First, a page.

To hold on to their good fortune, they live by a set of money management principles that protect their wealth and ensure their money is working as hard as possible for them.
Key habits of the wealthy include an ability to save for the future and a committed interest in managing their money. Here's what else they practice:
1. Avoid unsecured borrowing. Do you still buy now and pay later?
Despite the lessons of the credit crunch, many people prefer to take out a loan or pay with a credit card than to save up for the things they want. A lack of savings also means many of us are left with no other choice when faced with emergencies such as a broken down boiler or expensive times such as Christmas. Nicola Downs, director at Trentham Invest, said:
'Most people do not save enough, either in the long term or the short term.' Budgeting can help us to avoid paying interest on our purchases, though. 'Set up a monthly direct debit of £100 to a savings account and come December you have a Christmas fund of £1,200,' Downs says. 'That's a much better option than borrowing on a credit card.'
2. Check your savings rates
Struggling to earn a decent rate of return on your savings in this low interest-rate environment? That is no excuse to leave your hard-earned cash languishing in a lacklustre account. Searching the market for the best rates can make a big difference – especially as top savings accounts often pay 10 times the average.
If you invest in an ISA, you may wish to consider investing in a stocks & shares ISA rather than a cash ISA. Stocks and shares have the potential for better returns than cash over the long term, although they also involve more risk.
3. Get insured (for less)
Taking out car insurance is a legal requirement, while failing to have adequate home insurance means risking being left with nothing should your home be burgled or burnt down. So make sure that you know when your general insurance policies come up for renewal. And shop around for the best deal rather than simply sticking with the same company.
Search too for the best deal on life, critical illness and income protection insurance, whilst remembering that the cheapest quote does not always equal value for money. 'With income protection, for example, paying a bit more could mean the difference between getting a pay-out and not.'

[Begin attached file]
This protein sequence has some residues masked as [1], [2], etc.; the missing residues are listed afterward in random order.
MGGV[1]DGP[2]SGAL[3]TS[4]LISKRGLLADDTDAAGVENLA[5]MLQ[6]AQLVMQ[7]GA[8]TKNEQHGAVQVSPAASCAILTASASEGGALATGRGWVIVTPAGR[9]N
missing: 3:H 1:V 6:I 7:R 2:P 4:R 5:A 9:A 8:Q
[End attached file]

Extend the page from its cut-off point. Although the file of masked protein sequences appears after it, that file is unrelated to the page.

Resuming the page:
4. Review your investments
There is no guarantee that a top-performing fund you invested in five years ago is still producing good returns today. Keeping on top of your investment portfolio is vital as a result.
'Time changes everything,' Downs says. 'So you should review your investments at least once a year, if not more often.'
The outperformance of an emerging market fund, for example, could leave your portfolio unbalanced with too much invested in that area and vulnerable to losing everything you have gained should that market suffer a sudden fall.
5. Find the best mortgage
Have you benefited from lower mortgage repayments since the Bank of England base rate fell to 0.50%? Your mortgage is one of the biggest financial commitments you will ever take on. So contact a mortgage broker before rates start rising again to find out if you could switch and save. You could save thousands of pounds a year.
Whatever course of action you are considering, it always pays to double and triple check before committing. Where possible, seek an independent view, especially if the risks of getting it wrong are high. If you want to find out how a professional adviser could help you take your financial planning to the next level, check out Advice Matters for everything you need to know.